- Says have invested `enormously' in hold-to-maturity bonds
- Says have avoided investing when interest rates were too low
Storebrand ASA, Norway’s largest listed life insurer, is snapping up bonds other investors are shunning.
As a life insurer, the Oslo-based company doesn’t need liquidity in the bonds since it holds most debt to maturity, according to Chief Financial Officer Lars Aa Loeddesoel.
“If there’s poor liquidity there will be a higher return,” Loeddesoel said in an interview Wednesday in Oslo. “We can reap that liquidity premium.”
Insurers are trying to navigate an environment of record low rates and increasing capital demands from regulators, as they need to find assets with returns high enough to cover their guaranteed rate obligations. Norway’s central bank has lowered its key policy rate to a record low 0.75 percent, while in Sweden the key rate is negative.
Storebrand’s average guaranteed rate is 3.4 percent and the rate on the portfolio of hold-to-maturity bonds is 4.8 percent. It has allocated 47 percent of its assets to hold-to-maturity bonds for its products with interest rate guarantee in Norway. The portfolio has an average rating of AA to AAA.
“The low rate doesn’t matter that much short term,” he said. “We have already invested enormously in hold-to-maturity bonds with a good maturity and a good yield that will keep us floating for many years.”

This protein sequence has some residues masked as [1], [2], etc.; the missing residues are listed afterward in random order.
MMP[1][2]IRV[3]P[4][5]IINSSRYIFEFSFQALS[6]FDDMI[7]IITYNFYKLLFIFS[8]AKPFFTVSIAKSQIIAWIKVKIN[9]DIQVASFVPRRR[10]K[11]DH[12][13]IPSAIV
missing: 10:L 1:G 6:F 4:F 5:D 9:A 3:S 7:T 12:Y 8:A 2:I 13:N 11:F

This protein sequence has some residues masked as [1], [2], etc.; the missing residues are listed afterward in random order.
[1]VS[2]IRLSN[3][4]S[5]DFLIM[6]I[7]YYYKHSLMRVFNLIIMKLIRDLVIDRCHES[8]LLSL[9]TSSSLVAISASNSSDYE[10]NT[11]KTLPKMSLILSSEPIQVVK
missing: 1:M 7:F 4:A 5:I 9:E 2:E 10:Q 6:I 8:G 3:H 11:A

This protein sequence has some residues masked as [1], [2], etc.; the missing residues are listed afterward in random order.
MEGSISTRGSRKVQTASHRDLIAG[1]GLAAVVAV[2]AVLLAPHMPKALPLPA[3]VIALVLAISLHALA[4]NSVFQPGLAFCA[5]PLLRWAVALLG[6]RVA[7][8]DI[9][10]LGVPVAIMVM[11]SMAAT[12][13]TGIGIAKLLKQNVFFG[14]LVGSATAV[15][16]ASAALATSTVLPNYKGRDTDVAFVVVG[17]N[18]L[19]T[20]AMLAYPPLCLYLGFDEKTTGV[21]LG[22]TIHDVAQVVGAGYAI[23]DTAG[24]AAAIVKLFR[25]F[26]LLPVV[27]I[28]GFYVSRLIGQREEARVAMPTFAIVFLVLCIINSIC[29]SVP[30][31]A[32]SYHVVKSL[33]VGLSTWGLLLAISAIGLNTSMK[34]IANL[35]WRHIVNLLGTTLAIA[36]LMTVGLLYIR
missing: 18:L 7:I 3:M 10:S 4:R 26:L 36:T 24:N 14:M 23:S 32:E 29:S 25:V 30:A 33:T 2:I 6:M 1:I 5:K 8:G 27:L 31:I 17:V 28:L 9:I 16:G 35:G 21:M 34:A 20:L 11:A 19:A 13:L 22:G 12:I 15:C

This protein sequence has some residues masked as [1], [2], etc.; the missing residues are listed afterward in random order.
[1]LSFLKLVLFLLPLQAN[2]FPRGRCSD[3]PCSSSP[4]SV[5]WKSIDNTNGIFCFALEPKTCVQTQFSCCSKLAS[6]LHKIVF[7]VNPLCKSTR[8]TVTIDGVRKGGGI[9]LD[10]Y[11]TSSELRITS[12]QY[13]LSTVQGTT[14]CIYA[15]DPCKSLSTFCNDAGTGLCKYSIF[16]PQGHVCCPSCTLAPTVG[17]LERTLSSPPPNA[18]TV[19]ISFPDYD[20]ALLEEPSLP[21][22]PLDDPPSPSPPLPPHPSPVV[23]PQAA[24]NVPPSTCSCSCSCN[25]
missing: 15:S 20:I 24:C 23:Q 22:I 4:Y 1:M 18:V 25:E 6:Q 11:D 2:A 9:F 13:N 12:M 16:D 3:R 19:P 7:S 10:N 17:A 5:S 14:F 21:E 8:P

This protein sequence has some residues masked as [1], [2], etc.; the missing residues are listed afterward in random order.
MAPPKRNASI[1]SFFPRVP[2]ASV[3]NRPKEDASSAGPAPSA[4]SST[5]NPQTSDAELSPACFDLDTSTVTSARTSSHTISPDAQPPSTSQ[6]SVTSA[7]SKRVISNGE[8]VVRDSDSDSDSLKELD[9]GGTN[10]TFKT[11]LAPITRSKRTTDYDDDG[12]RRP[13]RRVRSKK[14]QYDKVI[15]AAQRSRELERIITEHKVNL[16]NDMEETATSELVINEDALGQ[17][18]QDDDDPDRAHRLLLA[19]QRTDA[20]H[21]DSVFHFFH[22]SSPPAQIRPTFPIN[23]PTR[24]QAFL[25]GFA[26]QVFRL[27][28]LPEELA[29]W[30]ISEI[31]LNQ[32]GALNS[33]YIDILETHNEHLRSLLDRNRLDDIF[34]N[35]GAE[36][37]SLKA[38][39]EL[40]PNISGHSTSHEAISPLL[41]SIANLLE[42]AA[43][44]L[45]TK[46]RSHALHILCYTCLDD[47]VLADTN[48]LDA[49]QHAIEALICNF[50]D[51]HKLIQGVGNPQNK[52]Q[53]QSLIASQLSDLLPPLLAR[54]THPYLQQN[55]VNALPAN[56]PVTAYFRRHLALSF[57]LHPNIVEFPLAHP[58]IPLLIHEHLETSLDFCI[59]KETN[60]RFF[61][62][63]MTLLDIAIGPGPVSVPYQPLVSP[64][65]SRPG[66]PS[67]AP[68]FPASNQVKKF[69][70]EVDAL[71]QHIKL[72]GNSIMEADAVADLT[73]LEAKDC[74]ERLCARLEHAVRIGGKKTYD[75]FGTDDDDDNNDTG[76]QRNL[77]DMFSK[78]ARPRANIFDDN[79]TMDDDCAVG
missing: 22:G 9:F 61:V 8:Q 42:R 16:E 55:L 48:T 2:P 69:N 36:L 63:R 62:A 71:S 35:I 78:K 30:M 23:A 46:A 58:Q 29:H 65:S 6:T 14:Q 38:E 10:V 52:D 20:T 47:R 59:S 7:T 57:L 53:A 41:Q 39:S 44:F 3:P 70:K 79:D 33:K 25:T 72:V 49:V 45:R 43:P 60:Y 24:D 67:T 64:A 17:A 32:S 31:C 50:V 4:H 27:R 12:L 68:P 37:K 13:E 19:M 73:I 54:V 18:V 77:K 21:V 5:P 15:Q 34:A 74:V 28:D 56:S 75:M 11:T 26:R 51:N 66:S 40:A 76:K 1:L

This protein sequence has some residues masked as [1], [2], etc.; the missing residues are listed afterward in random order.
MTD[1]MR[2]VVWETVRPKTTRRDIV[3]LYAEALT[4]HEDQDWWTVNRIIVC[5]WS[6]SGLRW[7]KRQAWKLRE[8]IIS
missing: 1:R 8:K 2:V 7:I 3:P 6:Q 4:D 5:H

Storebrand, which has 552 billion kroner ($68 billion) under management, is looking for liquidity premiums in “high quality long-term” credit while avoiding government bonds. It typically invests in utilities, covered bonds and different “easy As” -- papers with guarantees from the state agencies such as the Norwegian Export Credit Guarantee Agency, according to Loeddesoel.
Storebrand took the opportunity in the summer to capture a jump in yields, and is now investing less as rates have fallen back down again. The company isn’t going out on the credit curve and hasn’t bought high-yield bonds for the hold-to-maturity portfolio, he said.
“That has a tendency to be stupid over time,” he said. “We haven’t invested when the rates have been too low.”